Numerous stories have been dished out covering the continuous rig count depletion happening across the nation. But while reducing oil rigs may have helped boost oil prices over the past month or so, it will do little to nothing in slowing production or alleviating the oil glut on the market, according to analysis from Goldman Sachs.
“Our bottom-up analysis suggests that the decline in the US rig count likely remains well short of the level required to slow US shale oil production to levels consistent with a balanced global market, especially if productivity gains and high-grading materialize as expected,” Goldman Sachs stated in a press release Tuesday. “Nonetheless, we also find that the rebalancing of the US oil market is closer than would be implied by the US shale gas template of 2012-13.”
Additionally, the analysis suggests that the issue really isn’t how many rigs are being cut, but which ones are leaving the production scene. A recent CNBC report stated that “high-grading,” with producers eliminating the least efficient rigs first, will keep production consistent. It is estimated that the Big-three plays (Eagle Ford, Permian and the Bakken) would need to cut their horizontal rig count by another 30 percent to 407 by the fourth quarter of 2015 to bring production growth to 400,000 barrels a day by then. Presently, it is expected that the current rig count will bring production growth from the Big-three shale basins to 615,000 barrels a day in the fourth quarter of this year, while continued productivity growth may push that as high as 690,000 barrels a day.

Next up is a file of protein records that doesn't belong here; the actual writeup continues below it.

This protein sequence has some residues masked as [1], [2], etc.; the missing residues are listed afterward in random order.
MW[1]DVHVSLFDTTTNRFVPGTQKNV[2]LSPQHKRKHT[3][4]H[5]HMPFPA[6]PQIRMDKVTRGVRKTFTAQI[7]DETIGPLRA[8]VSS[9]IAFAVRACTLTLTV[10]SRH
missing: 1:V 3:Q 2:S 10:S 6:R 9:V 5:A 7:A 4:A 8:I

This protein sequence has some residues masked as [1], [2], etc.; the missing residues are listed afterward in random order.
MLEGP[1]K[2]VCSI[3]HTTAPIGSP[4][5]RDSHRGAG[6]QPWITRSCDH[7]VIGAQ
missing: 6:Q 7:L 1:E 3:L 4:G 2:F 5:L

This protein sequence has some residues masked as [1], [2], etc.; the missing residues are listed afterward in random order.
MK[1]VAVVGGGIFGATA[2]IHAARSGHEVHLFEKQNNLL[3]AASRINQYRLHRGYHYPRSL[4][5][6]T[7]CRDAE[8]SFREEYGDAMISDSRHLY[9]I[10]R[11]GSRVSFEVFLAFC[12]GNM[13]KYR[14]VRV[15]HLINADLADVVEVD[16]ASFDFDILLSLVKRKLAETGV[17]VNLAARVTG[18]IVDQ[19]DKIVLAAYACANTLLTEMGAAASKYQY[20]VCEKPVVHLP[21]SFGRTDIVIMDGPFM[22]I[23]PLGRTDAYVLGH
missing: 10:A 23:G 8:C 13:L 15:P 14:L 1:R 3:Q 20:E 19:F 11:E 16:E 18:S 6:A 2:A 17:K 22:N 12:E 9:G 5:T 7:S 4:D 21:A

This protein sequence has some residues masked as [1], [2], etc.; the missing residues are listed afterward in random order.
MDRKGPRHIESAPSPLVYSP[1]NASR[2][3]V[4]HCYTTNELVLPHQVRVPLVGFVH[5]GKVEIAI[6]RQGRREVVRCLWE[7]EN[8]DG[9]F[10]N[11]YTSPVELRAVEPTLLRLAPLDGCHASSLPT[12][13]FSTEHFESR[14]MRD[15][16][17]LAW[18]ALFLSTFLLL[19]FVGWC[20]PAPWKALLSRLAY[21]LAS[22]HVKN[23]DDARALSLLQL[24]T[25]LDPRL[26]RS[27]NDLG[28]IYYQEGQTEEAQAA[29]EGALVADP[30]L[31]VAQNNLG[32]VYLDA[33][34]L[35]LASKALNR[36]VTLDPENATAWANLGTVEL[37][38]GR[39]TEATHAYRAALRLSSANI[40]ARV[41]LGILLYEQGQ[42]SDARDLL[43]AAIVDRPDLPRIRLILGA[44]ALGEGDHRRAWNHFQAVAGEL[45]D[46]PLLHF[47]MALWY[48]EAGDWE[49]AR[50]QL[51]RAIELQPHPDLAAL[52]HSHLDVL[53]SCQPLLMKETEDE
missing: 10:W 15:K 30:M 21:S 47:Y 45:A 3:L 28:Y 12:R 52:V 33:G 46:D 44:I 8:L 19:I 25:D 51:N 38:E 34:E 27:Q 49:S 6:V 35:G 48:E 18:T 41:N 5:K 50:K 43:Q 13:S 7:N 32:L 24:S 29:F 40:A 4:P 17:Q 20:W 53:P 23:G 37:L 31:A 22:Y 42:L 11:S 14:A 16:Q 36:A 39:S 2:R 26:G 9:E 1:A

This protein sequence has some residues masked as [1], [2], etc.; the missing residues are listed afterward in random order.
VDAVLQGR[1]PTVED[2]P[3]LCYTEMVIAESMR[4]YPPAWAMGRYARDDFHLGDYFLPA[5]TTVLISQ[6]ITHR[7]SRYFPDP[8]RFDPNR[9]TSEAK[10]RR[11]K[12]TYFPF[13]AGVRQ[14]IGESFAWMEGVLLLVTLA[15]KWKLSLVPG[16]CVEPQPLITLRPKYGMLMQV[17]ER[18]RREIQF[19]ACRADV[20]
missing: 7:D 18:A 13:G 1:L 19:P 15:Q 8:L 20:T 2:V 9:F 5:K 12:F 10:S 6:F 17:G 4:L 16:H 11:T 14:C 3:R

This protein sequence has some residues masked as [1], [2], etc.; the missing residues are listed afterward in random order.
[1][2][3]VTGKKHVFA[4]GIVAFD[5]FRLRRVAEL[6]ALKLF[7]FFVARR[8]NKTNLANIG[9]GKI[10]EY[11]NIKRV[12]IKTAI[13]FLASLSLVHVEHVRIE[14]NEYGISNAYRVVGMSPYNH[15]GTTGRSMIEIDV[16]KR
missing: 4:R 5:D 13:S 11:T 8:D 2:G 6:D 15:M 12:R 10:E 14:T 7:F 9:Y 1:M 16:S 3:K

If you’re still not convinced oil production isn’t safe, hear this: investment in drilling rigs and wells actually improved in the closing months of 2014. According to Bloomberg Business, outlays for rigs and wells climbed at an 8.9 percent pace in the fourth quarter after an 8.3 percent increase from July through September. Although this is a slowdown when compared to the beginning of 2014, where spending reached as slightly over 25 percent in the second quarter, it’s hardly a standstill in production investments.
Make no mistake of the obvious signs of the energy market being constricted. Jobs are being slashed and budgets are being tightened. But companies are holding on. Production businesses are becoming more efficient with their ventures which is unfortunately happening at the expense of the blue collar worker. But this is all a reaction to barrel price in order to sustain production growth.